If you’ve had a chance to read some of my articles before you’ll know that I’m a productivity consultant who has lived in Japan for over 20 years. You’ll also know that I’m married to an amazing woman and have one incredible son.
If there’s one thing I love more than my work and helping people and companies, it’s my family. Being a parent is a special joy. Seeing your own child grow is amazing. Every parent knows what I’m talking about. But what I didn’t expect was how much my son would teach me about life and success.
Two weeks ago, my son attended his second Junior Olympics for swimming. Both times he joined as part of the freestyle team, but this time he also qualified for 50m individual freestyle.
His team was ranked 6th in the country, and in the preliminaries, they came in 6th. They were in with an outside chance of taking home a medal, but the competition was fierce. I ran into my son after his race and asked him how he felt and he said he felt good. As we finished up our little chat, I said, “So do you think you your chances are in the finals?” He said, “I’ll do my best to bring home a medal.”
As the first swimmer hit the water in the finals, I really believed they could do it, but when he touched the wall, I looked up to the scoreboard and saw they were in 8th. Bye, bye medal.
My son was next and he swam like he was possessed, moving them up to 5th. The third swimmer managed to move them into 4th. One swimmer left.
After the final turn, it was clear one team was slightly ahead of the pack, but the fight for silver and bronze was going to come down to the wire. As my son’s teammate touched the wall everyone looked up to the scoreboard for the official time.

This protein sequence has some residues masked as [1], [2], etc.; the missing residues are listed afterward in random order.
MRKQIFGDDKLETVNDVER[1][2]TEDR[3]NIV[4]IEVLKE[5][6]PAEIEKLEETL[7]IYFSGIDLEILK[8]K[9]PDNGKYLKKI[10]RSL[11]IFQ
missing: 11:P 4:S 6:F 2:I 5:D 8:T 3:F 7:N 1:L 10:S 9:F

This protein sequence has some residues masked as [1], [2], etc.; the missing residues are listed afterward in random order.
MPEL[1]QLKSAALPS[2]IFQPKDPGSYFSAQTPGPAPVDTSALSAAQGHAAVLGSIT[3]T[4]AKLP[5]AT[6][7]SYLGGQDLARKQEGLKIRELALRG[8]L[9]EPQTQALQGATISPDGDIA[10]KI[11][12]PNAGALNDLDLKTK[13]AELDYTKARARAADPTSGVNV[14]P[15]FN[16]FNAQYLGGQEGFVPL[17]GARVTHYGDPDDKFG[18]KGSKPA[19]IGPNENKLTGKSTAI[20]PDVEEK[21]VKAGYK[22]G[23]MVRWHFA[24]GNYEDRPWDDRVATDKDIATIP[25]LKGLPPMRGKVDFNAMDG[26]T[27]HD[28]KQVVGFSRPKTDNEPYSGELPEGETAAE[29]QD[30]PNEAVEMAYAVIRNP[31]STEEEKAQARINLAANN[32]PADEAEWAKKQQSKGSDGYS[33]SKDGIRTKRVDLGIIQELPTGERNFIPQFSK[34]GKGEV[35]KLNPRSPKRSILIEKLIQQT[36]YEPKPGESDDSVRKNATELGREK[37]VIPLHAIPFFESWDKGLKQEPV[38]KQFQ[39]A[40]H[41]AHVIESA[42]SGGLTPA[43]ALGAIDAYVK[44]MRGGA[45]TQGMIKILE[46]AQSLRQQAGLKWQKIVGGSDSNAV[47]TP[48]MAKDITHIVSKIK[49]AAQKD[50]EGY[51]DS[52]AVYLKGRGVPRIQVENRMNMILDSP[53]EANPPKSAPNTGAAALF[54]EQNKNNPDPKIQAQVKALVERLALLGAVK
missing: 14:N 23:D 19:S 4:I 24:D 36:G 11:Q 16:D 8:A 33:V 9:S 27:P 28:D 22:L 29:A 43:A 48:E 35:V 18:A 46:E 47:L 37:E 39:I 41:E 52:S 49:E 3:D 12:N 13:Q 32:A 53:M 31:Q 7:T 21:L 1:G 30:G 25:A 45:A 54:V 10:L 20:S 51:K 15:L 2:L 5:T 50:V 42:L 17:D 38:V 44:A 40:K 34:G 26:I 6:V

They had done it. They beat out the 4th place team by 0.1 seconds. Truly a team effort with three of the four members posting their best times. It seems my son has a flair for the dramatic. Last summer his team qualified by .11. This time around he qualified for individual 50m by .04. And this time around, they came from dead last to third.
The one thing I hear a lot about today is how “unfair” things are.
When it comes to sports, especially swimming, there’s nowhere to hide. Regardless of how well you do, especially in swimming, sometimes you lose.
There will always be people who are faster, stronger, more agile, or more intelligent than you. But often what separates the best from the rest isn’t their god given talent, it’s perseverance.
Swimmers spend years perfecting their form. Tennis players hit thousands and thousands of forehands to perfect it is. Basketball players practice passes, lay-ups and jump shots till the cows come home. No matter what the sport, to play at an elite level, it’s hard work. What’s more, it’s boring.
I do believe that in life, whether it’s in the boardroom or in the swimming pool, hard work pays off. It’s not about how much God-given talent you have, in the end, it’s what you do with it that matters.
We all start off at different starting points in life but if you’ve had everything handed to you on a silver spoon, then you won’t know what it means to struggle to achieve success.
Look around. The Bill Gates and the Mark Zuckerbergs of the world weren’t famous before they created their companies. They earned it.
My son isn’t the number one ranked swimmer in the country, nor do I want him to be. I want him to learn the joys of success and the pain of defeat. Both contain powerful lessons.
But if there’s one thing I’ve learned from my son, it’s to never, never, never give up.
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